New parenthood brings a lot of intense emotions: Love, joy, and gratitude, to be sure, but there are others that are not as pleasant to talk about. Along with the feelings of bliss, at some point or another, most new parents also experience a darker range of emotions like fear and anxiety. I know firsthand these are tough things to admit and even tougher to talk about, but perhaps the most disconcerting is my own anger. I love him with all my heart and know he's just a helpless little person, so why does my baby make me angry?
It feels humbling to admit we're dealing with anger towards an innocent baby, but the truth is that the addition of a little one in a family brings a ton of stressors, and our psyches can only deal with so much. Is every baby a blessing? Absolutely. But does every baby also bring sleep deprivation, hormonal changes, loss of autonomy, and a huge lifestyle change? Also yes.
Marriage and family therapist Mallika Bush tells Romper that "anger in new mothers is much more common than most people realize. The transition to motherhood is one that our culture does not honor or help us prepare for. We are expected to go back to our pre-baby self like nothing amazing and monumental happened."
And even though dads don't go through the physiological changes that moms do in the postpartum months, all the other changes can arouse some surprisingly negative emotions in them as well. For mothers and fathers alike, family therapist Heidi McBain says, "Becoming a parent is a huge life transition that can bring up feelings of grief and loss. People are surprised by what they are not used to feeling, or not expecting to come up for them at a time that [they] assume will be filled with joy and happiness."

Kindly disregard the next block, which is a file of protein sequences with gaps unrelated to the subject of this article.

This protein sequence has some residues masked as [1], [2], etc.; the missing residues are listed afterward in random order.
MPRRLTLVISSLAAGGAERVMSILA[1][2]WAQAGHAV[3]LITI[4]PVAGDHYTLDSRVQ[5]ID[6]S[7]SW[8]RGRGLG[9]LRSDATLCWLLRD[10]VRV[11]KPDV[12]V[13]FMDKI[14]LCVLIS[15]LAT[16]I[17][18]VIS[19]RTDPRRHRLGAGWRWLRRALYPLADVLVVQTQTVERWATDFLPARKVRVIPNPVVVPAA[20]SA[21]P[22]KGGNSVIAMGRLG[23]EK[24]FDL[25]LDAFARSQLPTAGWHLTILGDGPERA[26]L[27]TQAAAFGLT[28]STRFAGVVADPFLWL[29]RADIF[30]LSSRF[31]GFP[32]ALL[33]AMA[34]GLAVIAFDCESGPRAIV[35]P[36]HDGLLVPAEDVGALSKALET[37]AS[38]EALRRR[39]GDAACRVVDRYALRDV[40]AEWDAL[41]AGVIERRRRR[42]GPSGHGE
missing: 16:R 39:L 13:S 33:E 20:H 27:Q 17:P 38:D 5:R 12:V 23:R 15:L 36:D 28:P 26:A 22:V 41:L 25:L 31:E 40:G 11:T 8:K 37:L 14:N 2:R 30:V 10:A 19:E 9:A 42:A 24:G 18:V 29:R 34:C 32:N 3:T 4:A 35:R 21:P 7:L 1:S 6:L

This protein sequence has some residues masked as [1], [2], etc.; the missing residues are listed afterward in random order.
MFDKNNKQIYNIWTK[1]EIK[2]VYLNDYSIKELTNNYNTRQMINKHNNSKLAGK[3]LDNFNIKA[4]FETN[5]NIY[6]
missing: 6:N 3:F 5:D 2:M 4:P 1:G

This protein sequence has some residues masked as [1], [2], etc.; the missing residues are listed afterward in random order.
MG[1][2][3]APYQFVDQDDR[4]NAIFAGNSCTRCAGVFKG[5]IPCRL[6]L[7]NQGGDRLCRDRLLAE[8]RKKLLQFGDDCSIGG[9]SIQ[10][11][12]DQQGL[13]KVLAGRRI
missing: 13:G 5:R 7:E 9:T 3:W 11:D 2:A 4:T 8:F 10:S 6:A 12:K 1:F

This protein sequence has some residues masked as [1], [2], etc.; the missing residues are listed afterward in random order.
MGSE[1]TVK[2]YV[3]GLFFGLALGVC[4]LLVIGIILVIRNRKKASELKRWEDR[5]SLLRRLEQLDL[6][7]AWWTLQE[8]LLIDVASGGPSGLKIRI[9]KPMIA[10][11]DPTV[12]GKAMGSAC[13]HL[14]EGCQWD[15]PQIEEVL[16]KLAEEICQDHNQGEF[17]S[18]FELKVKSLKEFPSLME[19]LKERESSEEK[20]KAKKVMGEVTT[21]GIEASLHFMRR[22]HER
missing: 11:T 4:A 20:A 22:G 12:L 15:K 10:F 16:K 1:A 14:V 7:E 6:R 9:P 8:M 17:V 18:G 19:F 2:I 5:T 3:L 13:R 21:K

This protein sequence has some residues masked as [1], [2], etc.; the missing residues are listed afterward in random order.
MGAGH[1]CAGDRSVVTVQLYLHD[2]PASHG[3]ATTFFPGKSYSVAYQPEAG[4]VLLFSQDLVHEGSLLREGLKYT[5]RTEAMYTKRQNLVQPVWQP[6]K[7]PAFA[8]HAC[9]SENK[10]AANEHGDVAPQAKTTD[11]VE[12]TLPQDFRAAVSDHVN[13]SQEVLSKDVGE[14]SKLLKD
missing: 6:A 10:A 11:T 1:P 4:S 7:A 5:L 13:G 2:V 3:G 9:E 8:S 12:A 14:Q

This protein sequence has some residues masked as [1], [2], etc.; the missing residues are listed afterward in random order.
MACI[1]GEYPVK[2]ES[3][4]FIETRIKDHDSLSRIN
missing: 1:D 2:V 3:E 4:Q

Again, does this mean you don't love your baby? Not at all. It just means that this major change in life circumstances — whether it's your first baby or your fourth — is legitimately hard.
So, what can we do with our baby-induced anger? Bush recommends starting simply by talking about it with a safe person, whether that's a therapist, spouse, or friend. "Being heard in this painful experience can help alleviate some of the isolation and shame that often comes with feelings of anger," she explains. It takes guts to be vulnerable about these feelings, even with a trusted person, but you and your baby both deserve it.
Bush also urges parents to start looking for ways to take better care of themselves. "Recognize and honor that you have limits, and anger may be showing up because you feel shame about having needs like space away from your baby," she sympathizes. "It’s OK to take time away, even when your baby is very young."
As frustrating as a crying baby is when you have sore nipples and haven't slept in weeks, the odds are good that the intensity of your feelings in the moment surpass your current circumstance. That's why McBain encourages parents to identify the deeper level of where their anger is coming from. "Underneath the anger are usually feelings of sadness or fear," she explains compassionately. "Therapy is really beneficial for helping people work through their anger issues at this deeper level."
The most important thing to remember in the heat of an angry moment is to take a break away. Pass him off to someone else, or leave her in a safe crib for a few minutes while you step outside and clear your head. Anger is a normal experience in your shoes, but until you can find a listening ear to vent to, keeping your baby safe is your number one priority.